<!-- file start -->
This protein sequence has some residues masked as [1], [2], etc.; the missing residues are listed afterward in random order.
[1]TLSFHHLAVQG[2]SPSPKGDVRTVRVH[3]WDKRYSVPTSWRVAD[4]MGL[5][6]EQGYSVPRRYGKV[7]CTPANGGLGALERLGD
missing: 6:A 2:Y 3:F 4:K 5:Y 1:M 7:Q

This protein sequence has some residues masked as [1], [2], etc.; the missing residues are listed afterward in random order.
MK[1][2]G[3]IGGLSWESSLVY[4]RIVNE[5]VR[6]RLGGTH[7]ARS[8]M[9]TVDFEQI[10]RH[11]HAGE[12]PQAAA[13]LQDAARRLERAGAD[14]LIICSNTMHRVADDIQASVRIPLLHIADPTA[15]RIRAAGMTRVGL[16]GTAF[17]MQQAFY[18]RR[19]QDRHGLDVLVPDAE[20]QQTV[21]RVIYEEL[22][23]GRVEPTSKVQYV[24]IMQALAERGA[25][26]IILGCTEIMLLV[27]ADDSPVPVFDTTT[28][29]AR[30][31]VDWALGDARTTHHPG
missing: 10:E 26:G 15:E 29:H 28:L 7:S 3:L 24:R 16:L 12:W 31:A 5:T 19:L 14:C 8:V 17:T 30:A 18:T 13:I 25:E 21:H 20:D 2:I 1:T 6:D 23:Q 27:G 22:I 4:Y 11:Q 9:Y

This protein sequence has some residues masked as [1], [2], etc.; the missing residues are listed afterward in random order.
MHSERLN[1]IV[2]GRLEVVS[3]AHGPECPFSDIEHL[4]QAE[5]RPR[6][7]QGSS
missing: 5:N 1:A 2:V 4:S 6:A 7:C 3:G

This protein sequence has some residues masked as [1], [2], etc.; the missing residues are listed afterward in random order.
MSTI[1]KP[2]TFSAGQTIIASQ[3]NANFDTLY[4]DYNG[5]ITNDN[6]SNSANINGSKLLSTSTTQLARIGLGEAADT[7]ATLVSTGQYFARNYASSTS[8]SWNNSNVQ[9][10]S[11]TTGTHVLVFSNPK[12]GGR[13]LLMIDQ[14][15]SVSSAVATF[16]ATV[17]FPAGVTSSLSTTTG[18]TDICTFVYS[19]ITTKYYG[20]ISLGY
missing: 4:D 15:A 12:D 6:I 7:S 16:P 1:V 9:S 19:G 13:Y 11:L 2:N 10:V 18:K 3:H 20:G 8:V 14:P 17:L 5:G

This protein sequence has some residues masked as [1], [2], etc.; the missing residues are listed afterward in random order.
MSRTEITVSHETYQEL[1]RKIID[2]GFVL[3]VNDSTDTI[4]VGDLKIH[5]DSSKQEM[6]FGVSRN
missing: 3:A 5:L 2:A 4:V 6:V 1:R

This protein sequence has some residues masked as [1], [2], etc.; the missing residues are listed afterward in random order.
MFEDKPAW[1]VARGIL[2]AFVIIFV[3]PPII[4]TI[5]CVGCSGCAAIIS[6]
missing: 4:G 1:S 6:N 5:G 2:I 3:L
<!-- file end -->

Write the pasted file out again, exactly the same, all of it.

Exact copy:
This protein sequence has some residues masked as [1], [2], etc.; the missing residues are listed afterward in random order.
[1]TLSFHHLAVQG[2]SPSPKGDVRTVRVH[3]WDKRYSVPTSWRVAD[4]MGL[5][6]EQGYSVPRRYGKV[7]CTPANGGLGALERLGD
missing: 6:A 2:Y 3:F 4:K 5:Y 1:M 7:Q

This protein sequence has some residues masked as [1], [2], etc.; the missing residues are listed afterward in random order.
MK[1][2]G[3]IGGLSWESSLVY[4]RIVNE[5]VR[6]RLGGTH[7]ARS[8]M[9]TVDFEQI[10]RH[11]HAGE[12]PQAAA[13]LQDAARRLERAGAD[14]LIICSNTMHRVADDIQASVRIPLLHIADPTA[15]RIRAAGMTRVGL[16]GTAF[17]MQQAFY[18]RR[19]QDRHGLDVLVPDAE[20]QQTV[21]RVIYEEL[22][23]GRVEPTSKVQYV[24]IMQALAERGA[25][26]IILGCTEIMLLV[27]ADDSPVPVFDTTT[28][29]AR[30][31]VDWALGDARTTHHPG
missing: 10:E 26:G 15:E 29:H 28:L 7:S 3:L 24:R 16:L 12:W 31:A 5:T 19:L 14:C 8:V 17:T 30:A 18:T 13:I 25:E 21:H 20:D 2:I 1:T 6:D 23:Q 27:G 22:I 4:Y 11:Q 9:Y

This protein sequence has some residues masked as [1], [2], etc.; the missing residues are listed afterward in random order.
MHSERLN[1]IV[2]GRLEVVS[3]AHGPECPFSDIEHL[4]QAE[5]RPR[6][7]QGSS
missing: 5:N 1:A 2:V 4:S 6:A 7:C 3:G

This protein sequence has some residues masked as [1], [2], etc.; the missing residues are listed afterward in random order.
MSTI[1]KP[2]TFSAGQTIIASQ[3]NANFDTLY[4]DYNG[5]ITNDN[6]SNSANINGSKLLSTSTTQLARIGLGEAADT[7]ATLVSTGQYFARNYASSTS[8]SWNNSNVQ[9][10]S[11]TTGTHVLVFSNPK[12]GGR[13]LLMIDQ[14][15]SVSSAVATF[16]ATV[17]FPAGVTSSLSTTTG[18]TDICTFVYS[19]ITTKYYG[20]ISLGY
missing: 4:D 15:A 12:D 6:I 7:S 16:P 1:V 9:S 19:G 13:Y 11:L 2:N 10:V 18:K 3:H 20:G 8:V 14:P 17:L 5:G

This protein sequence has some residues masked as [1], [2], etc.; the missing residues are listed afterward in random order.
MSRTEITVSHETYQEL[1]RKIID[2]GFVL[3]VNDSTDTI[4]VGDLKIH[5]DSSKQEM[6]FGVSRN
missing: 3:A 5:L 2:A 4:V 6:V 1:R

This protein sequence has some residues masked as [1], [2], etc.; the missing residues are listed afterward in random order.
MFEDKPAW[1]VARGIL[2]AFVIIFV[3]PPII[4]TI[5]CVGCSGCAAIIS[6]
missing: 4:G 1:S 6:N 5:G 2:I 3:L